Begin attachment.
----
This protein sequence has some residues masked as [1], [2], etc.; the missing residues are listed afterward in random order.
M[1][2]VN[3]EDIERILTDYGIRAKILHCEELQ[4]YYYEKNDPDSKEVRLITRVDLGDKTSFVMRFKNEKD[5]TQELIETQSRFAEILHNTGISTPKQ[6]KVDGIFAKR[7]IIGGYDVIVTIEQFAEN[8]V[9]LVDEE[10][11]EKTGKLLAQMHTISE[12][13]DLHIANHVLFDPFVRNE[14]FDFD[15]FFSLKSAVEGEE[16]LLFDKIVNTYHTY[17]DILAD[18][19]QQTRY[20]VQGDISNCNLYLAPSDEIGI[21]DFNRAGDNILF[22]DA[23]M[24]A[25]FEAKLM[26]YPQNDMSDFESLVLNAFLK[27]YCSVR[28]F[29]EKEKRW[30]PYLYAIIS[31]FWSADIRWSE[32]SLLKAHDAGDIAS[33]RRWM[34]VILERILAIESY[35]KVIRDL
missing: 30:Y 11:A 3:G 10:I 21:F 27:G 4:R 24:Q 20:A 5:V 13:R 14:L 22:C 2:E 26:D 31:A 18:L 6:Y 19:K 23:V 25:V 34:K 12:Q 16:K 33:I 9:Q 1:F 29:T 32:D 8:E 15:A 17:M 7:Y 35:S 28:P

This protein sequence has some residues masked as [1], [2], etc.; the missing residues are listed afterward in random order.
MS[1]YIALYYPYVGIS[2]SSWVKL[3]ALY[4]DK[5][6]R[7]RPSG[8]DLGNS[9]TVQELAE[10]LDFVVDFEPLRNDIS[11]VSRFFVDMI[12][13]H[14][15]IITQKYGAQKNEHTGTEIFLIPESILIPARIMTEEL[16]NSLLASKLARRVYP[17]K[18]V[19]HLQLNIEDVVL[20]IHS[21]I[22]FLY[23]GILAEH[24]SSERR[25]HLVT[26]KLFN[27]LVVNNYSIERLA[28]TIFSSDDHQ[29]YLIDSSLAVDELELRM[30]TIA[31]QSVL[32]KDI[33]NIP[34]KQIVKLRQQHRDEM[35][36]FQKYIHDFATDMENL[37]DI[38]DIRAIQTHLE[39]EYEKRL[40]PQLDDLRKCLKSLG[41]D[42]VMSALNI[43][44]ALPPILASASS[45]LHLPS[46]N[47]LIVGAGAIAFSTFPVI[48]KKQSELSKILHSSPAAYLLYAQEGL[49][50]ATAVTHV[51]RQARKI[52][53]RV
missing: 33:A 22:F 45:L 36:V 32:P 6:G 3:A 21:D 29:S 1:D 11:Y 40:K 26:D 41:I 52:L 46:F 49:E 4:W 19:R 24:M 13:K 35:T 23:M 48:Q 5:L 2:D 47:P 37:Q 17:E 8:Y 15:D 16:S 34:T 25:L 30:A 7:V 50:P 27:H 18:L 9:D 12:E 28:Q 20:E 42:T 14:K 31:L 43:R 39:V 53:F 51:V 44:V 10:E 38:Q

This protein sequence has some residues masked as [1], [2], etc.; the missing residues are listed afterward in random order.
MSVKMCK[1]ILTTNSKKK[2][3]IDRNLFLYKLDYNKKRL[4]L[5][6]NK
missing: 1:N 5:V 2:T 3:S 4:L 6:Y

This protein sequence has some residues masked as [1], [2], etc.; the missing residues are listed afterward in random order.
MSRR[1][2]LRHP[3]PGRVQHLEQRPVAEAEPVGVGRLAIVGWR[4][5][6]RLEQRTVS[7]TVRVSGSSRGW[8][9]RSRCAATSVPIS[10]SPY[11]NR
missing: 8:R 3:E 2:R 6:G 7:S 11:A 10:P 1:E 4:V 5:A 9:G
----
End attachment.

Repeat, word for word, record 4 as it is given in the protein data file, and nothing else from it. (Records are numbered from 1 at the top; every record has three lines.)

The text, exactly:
This protein sequence has some residues masked as [1], [2], etc.; the missing residues are listed afterward in random order.
MSRR[1][2]LRHP[3]PGRVQHLEQRPVAEAEPVGVGRLAIVGWR[4][5][6]RLEQRTVS[7]TVRVSGSSRGW[8][9]RSRCAATSVPIS[10]SPY[11]NR
missing: 8:R 3:E 2:R 6:G 7:S 11:A 10:P 1:E 4:V 5:A 9:G